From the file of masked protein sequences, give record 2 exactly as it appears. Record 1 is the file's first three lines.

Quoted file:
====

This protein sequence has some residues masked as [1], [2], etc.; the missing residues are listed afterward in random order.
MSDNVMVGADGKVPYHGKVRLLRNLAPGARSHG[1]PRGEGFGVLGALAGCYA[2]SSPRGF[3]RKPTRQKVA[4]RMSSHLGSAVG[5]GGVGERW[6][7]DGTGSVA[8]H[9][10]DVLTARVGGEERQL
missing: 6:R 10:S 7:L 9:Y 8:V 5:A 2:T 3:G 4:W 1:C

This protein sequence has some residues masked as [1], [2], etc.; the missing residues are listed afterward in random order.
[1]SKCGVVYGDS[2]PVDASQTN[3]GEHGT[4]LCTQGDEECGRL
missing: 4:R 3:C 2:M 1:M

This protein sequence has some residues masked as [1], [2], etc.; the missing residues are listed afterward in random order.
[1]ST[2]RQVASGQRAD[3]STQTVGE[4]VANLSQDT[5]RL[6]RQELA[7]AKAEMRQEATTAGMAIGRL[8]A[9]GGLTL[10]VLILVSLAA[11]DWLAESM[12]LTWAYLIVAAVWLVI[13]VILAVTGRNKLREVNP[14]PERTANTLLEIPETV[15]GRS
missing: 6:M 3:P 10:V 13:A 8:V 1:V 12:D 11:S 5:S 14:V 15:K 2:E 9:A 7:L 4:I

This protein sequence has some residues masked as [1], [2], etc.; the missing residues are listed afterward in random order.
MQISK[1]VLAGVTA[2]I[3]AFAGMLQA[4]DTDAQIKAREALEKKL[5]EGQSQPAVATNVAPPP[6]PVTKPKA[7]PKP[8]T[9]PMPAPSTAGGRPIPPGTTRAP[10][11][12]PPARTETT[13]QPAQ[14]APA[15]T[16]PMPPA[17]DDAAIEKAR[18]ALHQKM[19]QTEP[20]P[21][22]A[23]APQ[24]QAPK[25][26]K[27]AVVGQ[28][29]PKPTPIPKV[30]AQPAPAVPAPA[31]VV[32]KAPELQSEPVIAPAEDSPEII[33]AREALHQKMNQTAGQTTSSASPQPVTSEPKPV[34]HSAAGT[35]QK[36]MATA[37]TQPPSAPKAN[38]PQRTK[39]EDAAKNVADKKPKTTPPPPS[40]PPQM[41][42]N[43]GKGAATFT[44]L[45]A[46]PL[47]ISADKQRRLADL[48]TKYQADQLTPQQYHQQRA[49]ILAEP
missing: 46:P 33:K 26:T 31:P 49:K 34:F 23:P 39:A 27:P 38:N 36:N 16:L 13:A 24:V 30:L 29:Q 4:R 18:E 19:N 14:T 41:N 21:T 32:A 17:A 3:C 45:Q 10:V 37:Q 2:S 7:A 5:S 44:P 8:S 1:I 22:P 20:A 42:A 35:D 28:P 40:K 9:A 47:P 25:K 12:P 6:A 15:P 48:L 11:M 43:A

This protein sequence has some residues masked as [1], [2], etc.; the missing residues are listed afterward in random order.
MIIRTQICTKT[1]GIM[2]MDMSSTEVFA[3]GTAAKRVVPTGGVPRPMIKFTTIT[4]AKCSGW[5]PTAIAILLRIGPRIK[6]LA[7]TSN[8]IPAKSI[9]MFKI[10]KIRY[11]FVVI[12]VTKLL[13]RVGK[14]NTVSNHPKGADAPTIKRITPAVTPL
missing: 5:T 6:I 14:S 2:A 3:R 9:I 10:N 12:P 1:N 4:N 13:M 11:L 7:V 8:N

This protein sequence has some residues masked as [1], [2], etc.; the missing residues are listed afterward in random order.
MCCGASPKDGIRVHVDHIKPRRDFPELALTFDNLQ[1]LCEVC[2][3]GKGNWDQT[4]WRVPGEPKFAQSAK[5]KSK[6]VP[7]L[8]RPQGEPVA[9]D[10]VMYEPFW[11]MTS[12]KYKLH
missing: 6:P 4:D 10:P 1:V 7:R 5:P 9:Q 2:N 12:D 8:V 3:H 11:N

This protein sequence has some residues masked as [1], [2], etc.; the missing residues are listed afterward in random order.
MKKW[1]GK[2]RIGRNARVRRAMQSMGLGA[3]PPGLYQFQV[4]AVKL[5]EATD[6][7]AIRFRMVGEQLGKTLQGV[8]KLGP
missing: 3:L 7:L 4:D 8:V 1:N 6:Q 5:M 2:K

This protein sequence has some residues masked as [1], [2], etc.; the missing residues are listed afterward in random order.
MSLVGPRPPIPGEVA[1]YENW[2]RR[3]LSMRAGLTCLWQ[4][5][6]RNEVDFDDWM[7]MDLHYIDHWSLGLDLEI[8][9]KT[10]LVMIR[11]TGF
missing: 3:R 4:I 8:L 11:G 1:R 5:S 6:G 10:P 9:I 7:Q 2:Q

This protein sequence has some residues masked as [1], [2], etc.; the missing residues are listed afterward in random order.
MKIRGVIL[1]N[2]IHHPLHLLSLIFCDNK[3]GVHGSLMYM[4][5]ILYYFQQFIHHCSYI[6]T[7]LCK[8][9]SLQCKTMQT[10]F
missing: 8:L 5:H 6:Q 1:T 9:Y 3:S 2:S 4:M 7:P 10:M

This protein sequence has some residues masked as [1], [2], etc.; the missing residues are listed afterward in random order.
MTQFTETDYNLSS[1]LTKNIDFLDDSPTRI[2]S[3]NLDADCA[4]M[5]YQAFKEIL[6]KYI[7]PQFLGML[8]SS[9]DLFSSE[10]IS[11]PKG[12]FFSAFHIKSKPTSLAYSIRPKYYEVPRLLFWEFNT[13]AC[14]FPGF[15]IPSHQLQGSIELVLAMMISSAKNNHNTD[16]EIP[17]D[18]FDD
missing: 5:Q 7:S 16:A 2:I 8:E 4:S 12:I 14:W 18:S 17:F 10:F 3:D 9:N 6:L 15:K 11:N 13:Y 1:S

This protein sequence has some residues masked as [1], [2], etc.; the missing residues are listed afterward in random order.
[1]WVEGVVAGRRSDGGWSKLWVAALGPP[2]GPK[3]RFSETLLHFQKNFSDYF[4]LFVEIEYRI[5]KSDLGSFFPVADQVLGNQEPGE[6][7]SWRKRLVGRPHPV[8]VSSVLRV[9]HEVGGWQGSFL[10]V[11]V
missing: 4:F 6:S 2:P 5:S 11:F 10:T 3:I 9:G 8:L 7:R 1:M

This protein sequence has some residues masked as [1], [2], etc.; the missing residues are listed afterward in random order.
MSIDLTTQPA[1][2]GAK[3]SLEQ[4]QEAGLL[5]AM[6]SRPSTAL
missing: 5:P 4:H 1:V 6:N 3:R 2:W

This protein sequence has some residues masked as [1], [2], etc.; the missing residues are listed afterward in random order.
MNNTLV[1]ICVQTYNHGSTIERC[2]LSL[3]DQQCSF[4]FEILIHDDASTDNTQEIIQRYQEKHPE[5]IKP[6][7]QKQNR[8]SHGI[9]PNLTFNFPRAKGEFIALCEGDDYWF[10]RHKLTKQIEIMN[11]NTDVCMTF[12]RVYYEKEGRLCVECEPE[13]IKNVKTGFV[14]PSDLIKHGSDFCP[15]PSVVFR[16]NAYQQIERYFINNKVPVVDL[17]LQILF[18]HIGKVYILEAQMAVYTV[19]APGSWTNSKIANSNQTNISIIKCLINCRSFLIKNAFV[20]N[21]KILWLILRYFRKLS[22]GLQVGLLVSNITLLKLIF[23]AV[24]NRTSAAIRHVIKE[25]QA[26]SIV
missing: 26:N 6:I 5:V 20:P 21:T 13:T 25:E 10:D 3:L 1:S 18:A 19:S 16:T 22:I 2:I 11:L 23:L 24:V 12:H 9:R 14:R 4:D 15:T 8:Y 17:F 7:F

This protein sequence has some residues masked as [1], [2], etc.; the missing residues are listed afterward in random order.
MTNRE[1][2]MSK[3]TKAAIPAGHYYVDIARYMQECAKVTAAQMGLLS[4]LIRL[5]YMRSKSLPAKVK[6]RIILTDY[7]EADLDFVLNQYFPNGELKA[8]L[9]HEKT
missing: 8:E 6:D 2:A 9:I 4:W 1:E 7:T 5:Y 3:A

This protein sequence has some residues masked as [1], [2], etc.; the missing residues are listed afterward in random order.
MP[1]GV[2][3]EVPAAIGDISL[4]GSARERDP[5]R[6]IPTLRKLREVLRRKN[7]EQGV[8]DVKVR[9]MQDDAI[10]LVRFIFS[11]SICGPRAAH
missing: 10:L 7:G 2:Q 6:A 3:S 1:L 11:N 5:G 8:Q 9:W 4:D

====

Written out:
This protein sequence has some residues masked as [1], [2], etc.; the missing residues are listed afterward in random order.
[1]SKCGVVYGDS[2]PVDASQTN[3]GEHGT[4]LCTQGDEECGRL
missing: 4:R 3:C 2:M 1:M